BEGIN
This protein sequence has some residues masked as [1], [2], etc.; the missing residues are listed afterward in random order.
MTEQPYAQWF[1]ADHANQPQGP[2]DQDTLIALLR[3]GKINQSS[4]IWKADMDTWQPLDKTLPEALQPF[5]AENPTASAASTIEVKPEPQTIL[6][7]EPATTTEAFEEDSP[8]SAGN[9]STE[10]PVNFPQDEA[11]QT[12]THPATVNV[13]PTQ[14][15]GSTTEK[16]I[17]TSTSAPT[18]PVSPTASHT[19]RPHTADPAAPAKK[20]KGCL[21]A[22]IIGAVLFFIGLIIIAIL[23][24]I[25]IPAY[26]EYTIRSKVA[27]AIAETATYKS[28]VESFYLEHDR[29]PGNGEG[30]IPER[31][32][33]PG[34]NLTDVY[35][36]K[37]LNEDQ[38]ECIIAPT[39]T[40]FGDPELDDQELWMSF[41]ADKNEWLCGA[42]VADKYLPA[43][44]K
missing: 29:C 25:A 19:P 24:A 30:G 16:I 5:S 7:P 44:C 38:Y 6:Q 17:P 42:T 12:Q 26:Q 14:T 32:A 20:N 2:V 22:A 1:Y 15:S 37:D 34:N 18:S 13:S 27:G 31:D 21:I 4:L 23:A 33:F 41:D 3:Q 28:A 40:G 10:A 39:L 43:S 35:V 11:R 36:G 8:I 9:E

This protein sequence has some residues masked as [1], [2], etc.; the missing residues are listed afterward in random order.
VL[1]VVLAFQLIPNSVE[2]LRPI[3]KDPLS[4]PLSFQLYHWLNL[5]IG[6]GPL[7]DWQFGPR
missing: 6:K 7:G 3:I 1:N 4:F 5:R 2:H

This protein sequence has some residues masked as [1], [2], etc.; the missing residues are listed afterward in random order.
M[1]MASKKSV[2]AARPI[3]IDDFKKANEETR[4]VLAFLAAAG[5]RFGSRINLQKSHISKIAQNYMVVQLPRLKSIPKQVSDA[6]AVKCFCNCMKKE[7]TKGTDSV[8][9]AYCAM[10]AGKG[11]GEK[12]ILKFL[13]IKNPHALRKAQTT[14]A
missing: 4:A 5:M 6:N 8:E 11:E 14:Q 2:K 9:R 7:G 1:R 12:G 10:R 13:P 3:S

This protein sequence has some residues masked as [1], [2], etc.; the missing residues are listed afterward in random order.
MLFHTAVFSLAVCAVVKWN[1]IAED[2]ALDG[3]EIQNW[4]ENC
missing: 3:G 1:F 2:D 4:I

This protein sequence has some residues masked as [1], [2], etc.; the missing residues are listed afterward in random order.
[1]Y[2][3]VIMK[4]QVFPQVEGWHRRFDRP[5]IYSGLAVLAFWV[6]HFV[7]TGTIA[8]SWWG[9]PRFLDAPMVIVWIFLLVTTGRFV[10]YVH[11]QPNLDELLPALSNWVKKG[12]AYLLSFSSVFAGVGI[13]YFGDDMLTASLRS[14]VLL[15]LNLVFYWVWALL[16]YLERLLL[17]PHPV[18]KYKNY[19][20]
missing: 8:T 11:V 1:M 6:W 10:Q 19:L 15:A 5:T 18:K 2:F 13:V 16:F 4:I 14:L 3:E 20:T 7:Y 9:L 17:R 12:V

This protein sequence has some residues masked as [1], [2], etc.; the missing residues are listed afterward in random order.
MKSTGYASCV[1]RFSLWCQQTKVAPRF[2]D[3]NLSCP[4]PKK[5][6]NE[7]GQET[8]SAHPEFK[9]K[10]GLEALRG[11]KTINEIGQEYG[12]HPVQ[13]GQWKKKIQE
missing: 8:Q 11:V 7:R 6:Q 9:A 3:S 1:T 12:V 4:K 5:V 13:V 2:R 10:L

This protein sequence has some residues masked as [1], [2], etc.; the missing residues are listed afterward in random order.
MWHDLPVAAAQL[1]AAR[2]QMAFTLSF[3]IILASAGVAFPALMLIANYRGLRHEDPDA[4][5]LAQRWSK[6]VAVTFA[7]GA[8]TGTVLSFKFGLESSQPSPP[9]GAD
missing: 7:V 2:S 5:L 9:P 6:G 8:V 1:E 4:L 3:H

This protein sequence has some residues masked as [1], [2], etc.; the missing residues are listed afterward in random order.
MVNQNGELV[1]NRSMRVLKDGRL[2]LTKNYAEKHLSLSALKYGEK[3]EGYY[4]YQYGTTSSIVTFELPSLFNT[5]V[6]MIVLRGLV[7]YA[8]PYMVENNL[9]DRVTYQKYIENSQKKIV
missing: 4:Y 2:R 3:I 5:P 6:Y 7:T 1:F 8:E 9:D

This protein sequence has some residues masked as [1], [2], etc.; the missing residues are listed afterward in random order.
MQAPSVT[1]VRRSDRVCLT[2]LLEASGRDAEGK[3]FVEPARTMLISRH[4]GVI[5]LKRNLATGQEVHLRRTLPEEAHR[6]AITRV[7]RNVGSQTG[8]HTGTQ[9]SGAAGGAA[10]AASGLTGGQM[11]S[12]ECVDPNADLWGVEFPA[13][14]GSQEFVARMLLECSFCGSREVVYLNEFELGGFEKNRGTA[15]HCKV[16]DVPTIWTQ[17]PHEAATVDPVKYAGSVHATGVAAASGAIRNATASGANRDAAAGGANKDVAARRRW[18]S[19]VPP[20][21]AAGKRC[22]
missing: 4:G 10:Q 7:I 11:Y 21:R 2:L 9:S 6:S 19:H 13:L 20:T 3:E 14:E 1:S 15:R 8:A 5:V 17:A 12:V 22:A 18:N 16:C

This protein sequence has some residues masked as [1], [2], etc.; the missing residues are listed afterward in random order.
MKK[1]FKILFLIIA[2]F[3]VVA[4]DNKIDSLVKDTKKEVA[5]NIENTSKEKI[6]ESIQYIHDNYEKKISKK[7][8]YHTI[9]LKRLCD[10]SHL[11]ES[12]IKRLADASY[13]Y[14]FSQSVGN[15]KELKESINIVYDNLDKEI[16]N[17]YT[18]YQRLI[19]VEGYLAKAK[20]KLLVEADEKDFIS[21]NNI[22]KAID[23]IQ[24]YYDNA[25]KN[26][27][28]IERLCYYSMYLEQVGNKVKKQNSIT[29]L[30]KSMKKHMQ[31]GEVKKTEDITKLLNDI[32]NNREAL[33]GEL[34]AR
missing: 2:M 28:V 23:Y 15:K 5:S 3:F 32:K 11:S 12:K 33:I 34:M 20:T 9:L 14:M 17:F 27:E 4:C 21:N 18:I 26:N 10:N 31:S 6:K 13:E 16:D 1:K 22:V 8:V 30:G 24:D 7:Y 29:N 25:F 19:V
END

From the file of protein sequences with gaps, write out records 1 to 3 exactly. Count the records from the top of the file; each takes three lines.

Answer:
This protein sequence has some residues masked as [1], [2], etc.; the missing residues are listed afterward in random order.
MTEQPYAQWF[1]ADHANQPQGP[2]DQDTLIALLR[3]GKINQSS[4]IWKADMDTWQPLDKTLPEALQPF[5]AENPTASAASTIEVKPEPQTIL[6][7]EPATTTEAFEEDSP[8]SAGN[9]STE[10]PVNFPQDEA[11]QT[12]THPATVNV[13]PTQ[14][15]GSTTEK[16]I[17]TSTSAPT[18]PVSPTASHT[19]RPHTADPAAPAKK[20]KGCL[21]A[22]IIGAVLFFIGLIIIAIL[23][24]I[25]IPAY[26]EYTIRSKVA[27]AIAETATYKS[28]VESFYLEHDR[29]PGNGEG[30]IPER[31][32][33]PG[34]NLTDVY[35][36]K[37]LNEDQ[38]ECIIAPT[39]T[40]FGDPELDDQELWMSF[41]ADKNEWLCGA[42]VADKYLPA[43][44]K
missing: 29:C 25:A 19:P 24:A 30:G 16:I 5:S 7:P 44:C 38:Y 6:Q 17:P 42:T 12:Q 26:Q 14:T 32:A 20:N 2:V 22:A 1:Y 15:S 37:D 34:N 18:S 13:S 27:G 31:D 21:I 4:L 23:A 33:F 41:D 3:Q 28:A 40:G 10:A 39:L 43:S 35:V 11:R 36:G 8:I 9:E

This protein sequence has some residues masked as [1], [2], etc.; the missing residues are listed afterward in random order.
VL[1]VVLAFQLIPNSVE[2]LRPI[3]KDPLS[4]PLSFQLYHWLNL[5]IG[6]GPL[7]DWQFGPR
missing: 6:K 7:G 3:I 1:N 4:F 5:R 2:H

This protein sequence has some residues masked as [1], [2], etc.; the missing residues are listed afterward in random order.
M[1]MASKKSV[2]AARPI[3]IDDFKKANEETR[4]VLAFLAAAG[5]RFGSRINLQKSHISKIAQNYMVVQLPRLKSIPKQVSDA[6]AVKCFCNCMKKE[7]TKGTDSV[8][9]AYCAM[10]AGKG[11]GEK[12]ILKFL[13]IKNPHALRKAQTT[14]A
missing: 4:A 5:M 6:N 8:E 11:E 14:Q 2:K 9:R 7:G 1:R 12:G 10:R 13:P 3:S